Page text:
COVID-19

Looking for moments of normal

When you live through difficult times, some days are easier than others. I’m trying to not think much of things I can’t predict or control, but the thoughts do creep in.

It hit me last night that I’ve been looking forward to things getting back to normal. But when the virus threat has died down enough and we are all allowed to go out again, we might find a lot of businesses didn’t survive. We might even find ourselves in a deep recession, even a depression.

I can’t trade in mights right now, I have to trade in knowns. What I know is that we still have all of our income, that except for a few lingering needed repairs our home is sound, we have plenty of food, and we have each others’ company so we aren’t lonely.

Yesterday late morning our daughter came downstairs not feeling well. My wife was deep into work at her desk upstairs. I have been on Zoom meeting after Zoom meeting at work, back to back to back — but I’ve started blocking 11:30-1 on my calendar so I am sure to get a break. So I drove over to Chick-Fil-A and brought home lunch for everyone. Chicken nuggets, waffle fries, and lemonade. They were a balm for all of us.

Other recent isolation reports from Khürt Williams, fishyfisharcade (two, actually), dionyb, and Steve Mitchell.

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17 thoughts on “Looking for moments of normal

  1. Yup, very strange times … it’s funny though how we do adapt when there’s no option. Unfortunately I am spending too much time sitting on the sofa on my iPad which is very easily done I guess which is my bad habit, but the good habits are eating more regularly. Food times sort of break up the day into manageable chunks for me. Stay well and healthy. Katie

  2. Those moments of “normal” are nice. Last weekend I cleaned out my garage and got my everyday car into the garage for the first time in something like 6 years. Who knows, I might start to actually appreciate yard work as spring looms – something I normally hate.

      • Mowing was the primary reason for me sorting out our garage yesterday – it was tucked away behind a huge pile of boxes, which hasn’t been a problem during the winter months, but now it needs to get out and start grazing again.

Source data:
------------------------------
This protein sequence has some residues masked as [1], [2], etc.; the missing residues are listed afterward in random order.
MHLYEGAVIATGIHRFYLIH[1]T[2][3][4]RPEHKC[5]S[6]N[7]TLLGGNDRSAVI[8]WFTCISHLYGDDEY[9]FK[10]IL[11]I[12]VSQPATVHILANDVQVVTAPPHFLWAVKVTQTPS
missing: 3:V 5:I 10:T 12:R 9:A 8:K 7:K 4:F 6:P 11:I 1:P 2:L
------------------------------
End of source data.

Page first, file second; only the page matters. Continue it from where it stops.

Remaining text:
I *could* have gotten it out without moving all the boxes – and did so successfully a couple of times last autumn – but it involved lifting it by the handle at a stretch and the thought of injuring my back at a time when access to the usual medical facilities is difficult, I decided to play it safe.

        I hate doing jobs like this, but have to admit I feel better now that I’ve got it done.

        • My mower is wedged in, but it’s right in front when you open the garage door, so no reorg necessary to get at it!

          I love a tidy garage. We just aren’t in a place where we can deal with our garage mess right now.

  3. DougD says:

    Yup, as I mentioned in JP’s blog this morning being able to buy a pizza was a major morale boost for me. If you can still get a good pizza there’s hope.

    At least you didn’t keep your mortally wounded rental house!

  4. -N- says:

    What’s “normal” really? I think it is whatever becomes a daily pattern. The transition of one period of “normal” to another “normal” is difficult. Sometimes leaving one for another leads to an awful experience, such as when your world of peace is destroyed by war. However, in today’s world, the absurdity and lies that have become such a “normal” part of life are now giving way to a hard reality: pandemic. We have to adjust to this and live our lives every day – perhaps as if it were our last, perhaps showing our best. If we do this, perhaps, a newer and more kind world will emerge despite all the lies, all the lack of respect, the cry that 70-year-olds are willing to die for the economic growth of this country (yeah, right!). So, my normal is more cynical, disgust at the government’s lies and lack of action, as well as more appreciative of the time I have, the people I know and love.

    • Oh sure, normal is the patterns we become accustomed to. That’s why the Chick-fil-A drive through felt normal: it’s something we used to do a lot.

      I wish for a kinder, gentler country on the other side of this. But I am pessimistic.

      • -N- says:

        Given our age, it seems inevitable. Before she died my mother said, “I have lived too long and don’t want to see any more of the way the world has become.” I thought it a pessimistic thought, but now that I am older myself, I am beginning to see it. This is why I prefer to do what I can internally and externally in my small patch of the universe.

        • Same here. My family tends to run to the negative/pessimistic by nature, so it’s not surprising that I do, too. I try to make as much joy and peace around me as I can. That’s the best I can do.

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